There were reports and tweets from the people who cover defence and strategic affairs spheres claiming that the navy ships of the US and India will conduct a passage exercise in the Indian Ocean.
By the evening, the social media handle of Indian Navy posted this video confirming such an exercise.
The Nimitz Carrier Strike Group is transiting through IOR. During the passage, #IndianNavy units undertook Passage Exercise (PASSEX) with #USNavy.
Indian Navy had also conducted similar PASSEXs with #JMSDF and #FrenchNavy in recent past.@USNavy@SpokespersonMoD @MEAIndia pic.twitter.com/ntj5gFFNqC
— SpokespersonNavy (@indiannavy) July 20, 2020
Earlier in the day Hindustan Times reported, “A US Navy carrier strike group, led by USS Nimitz, will conduct basic maritime drills with Indian warships while on its way from South China Sea to deployment in the Middle East. Called “Passex” in naval parlance, the basic manoeuvre comes at a time when Indian and China are locked in a tense border confrontation in Ladakh, people familiar with the developments said on Monday.”
PM Modi’s Delicate Craft Adding Strategic Depth
It would be too simplistic to interpret it as temporary show of solidarity since the US also sees this tense time as an opportunity to signal to its rival China. Though the reality of strategic rivalry between the US and China is well-known, PM Modi invested time and energy over the years to shape a narrative and make the US aware of the fact that India is a key player in the Indo-Pacific affairs. This seems to be coming to add up to India’s strength in a crucial time like this. Besides, the very nomenclature – Indo-Pacific – hints at India’s key role.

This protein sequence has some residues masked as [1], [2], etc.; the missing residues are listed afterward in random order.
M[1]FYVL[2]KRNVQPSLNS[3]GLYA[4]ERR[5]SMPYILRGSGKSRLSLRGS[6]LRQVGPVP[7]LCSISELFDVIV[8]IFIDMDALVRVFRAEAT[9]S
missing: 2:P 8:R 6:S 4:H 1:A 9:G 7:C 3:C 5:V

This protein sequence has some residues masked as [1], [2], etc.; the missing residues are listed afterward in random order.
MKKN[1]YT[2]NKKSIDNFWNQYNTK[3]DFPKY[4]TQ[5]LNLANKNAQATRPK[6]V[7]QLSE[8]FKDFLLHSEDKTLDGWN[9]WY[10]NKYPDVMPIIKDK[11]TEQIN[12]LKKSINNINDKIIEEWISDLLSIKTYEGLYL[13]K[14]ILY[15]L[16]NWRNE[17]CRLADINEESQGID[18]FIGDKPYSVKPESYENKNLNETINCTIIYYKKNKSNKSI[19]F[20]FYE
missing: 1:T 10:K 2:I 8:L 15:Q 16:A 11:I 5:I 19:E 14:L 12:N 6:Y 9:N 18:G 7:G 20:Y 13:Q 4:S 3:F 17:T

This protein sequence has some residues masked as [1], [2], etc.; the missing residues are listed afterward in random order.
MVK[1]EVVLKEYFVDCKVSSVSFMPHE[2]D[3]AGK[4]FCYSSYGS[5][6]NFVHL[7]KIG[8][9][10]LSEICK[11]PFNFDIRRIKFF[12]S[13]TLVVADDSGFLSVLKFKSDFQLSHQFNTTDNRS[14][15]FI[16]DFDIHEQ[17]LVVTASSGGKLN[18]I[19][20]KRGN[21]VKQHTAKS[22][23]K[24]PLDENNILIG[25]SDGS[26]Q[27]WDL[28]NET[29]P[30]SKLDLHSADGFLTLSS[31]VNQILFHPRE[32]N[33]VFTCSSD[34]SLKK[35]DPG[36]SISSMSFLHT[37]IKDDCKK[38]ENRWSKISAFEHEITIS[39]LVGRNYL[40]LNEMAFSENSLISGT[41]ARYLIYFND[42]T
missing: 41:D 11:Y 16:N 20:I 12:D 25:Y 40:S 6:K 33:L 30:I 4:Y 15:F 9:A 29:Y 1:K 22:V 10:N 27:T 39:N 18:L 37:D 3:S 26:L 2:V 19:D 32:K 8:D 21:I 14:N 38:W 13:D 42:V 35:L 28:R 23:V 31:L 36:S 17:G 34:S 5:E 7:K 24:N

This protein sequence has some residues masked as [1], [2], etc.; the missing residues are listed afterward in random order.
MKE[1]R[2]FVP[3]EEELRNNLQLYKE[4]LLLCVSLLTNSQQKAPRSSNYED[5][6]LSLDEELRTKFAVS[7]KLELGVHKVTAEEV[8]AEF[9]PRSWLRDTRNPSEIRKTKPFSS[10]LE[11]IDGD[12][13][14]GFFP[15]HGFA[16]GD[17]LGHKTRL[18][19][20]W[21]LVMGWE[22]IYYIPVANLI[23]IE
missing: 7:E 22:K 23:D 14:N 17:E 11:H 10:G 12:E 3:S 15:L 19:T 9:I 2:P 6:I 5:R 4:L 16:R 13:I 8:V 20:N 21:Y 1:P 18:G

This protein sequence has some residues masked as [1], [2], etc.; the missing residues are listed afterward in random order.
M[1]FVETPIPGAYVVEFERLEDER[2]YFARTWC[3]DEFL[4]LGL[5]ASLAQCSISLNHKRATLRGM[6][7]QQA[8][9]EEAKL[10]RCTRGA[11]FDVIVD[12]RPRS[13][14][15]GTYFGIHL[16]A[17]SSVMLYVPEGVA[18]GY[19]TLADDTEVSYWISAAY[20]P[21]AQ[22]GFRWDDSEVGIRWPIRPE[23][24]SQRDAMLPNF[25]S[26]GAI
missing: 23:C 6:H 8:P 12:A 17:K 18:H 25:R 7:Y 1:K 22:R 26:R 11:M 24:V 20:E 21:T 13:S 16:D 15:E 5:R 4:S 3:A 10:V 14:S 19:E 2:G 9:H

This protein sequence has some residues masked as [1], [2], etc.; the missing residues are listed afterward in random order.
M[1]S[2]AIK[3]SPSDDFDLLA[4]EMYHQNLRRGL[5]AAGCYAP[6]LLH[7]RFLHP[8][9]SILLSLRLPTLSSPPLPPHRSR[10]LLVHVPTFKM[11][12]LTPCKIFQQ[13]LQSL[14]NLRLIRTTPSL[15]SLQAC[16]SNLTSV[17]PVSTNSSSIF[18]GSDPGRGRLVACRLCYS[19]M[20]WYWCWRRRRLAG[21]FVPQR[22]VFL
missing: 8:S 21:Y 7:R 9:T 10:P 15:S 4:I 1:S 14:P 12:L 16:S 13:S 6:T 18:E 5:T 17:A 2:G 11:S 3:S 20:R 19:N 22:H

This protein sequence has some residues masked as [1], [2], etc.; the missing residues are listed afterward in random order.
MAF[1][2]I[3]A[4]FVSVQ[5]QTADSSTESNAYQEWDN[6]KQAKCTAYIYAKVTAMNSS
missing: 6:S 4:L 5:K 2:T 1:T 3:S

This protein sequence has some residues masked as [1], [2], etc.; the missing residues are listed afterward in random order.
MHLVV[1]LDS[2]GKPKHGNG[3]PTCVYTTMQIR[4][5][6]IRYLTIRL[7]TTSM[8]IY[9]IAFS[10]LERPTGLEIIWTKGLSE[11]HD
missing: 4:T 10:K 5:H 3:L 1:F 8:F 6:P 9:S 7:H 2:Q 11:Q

It is to be noted that the Modi administration evolved this mutually beneficial oceanic narrative with the US irrespective of which party is in power in the US.
Though China’s effort to contain India’s advantage in the Indo-Pacific region by acquiring naval bases in the neighbourhood was a much-discussed topic, India never attempted to leverage the maritime security debate against China by highlighting its excesses in South China Sea earlier.
But in October 2014, India officially joined the US in raising the voice after the Modi-Obama meet, as this report documented.
Then onwards, the reference to the South China Sea and raising concerns over maritime boundary disputes and maritime security have become increasingly a talking point in numerous discussions between the US and India. Needless to say, those communications were targeted at China while trying to consolidate many littoral countries that were facing a security threat from China.
This consistent weaving of a maritime security narrative from India in partnership with the US can be seen in the recent visit of President Donald Trump to India as well. As mentioned earlier, India has been consistent and vocal on this strategic narrative under the Modi government, irrespective of who is leading the US.
So, when we read about the US quickly dispatching its warships to the Indian Ocean amidst China’s aggression on India at the Ladakh border, or the US administration putting out a tweet declaring that it will stand by its friends against China’s aggression whether in Himalayas or in the South China Sea, all these are happening because the Modi administration carefully crafted such a bond with the US.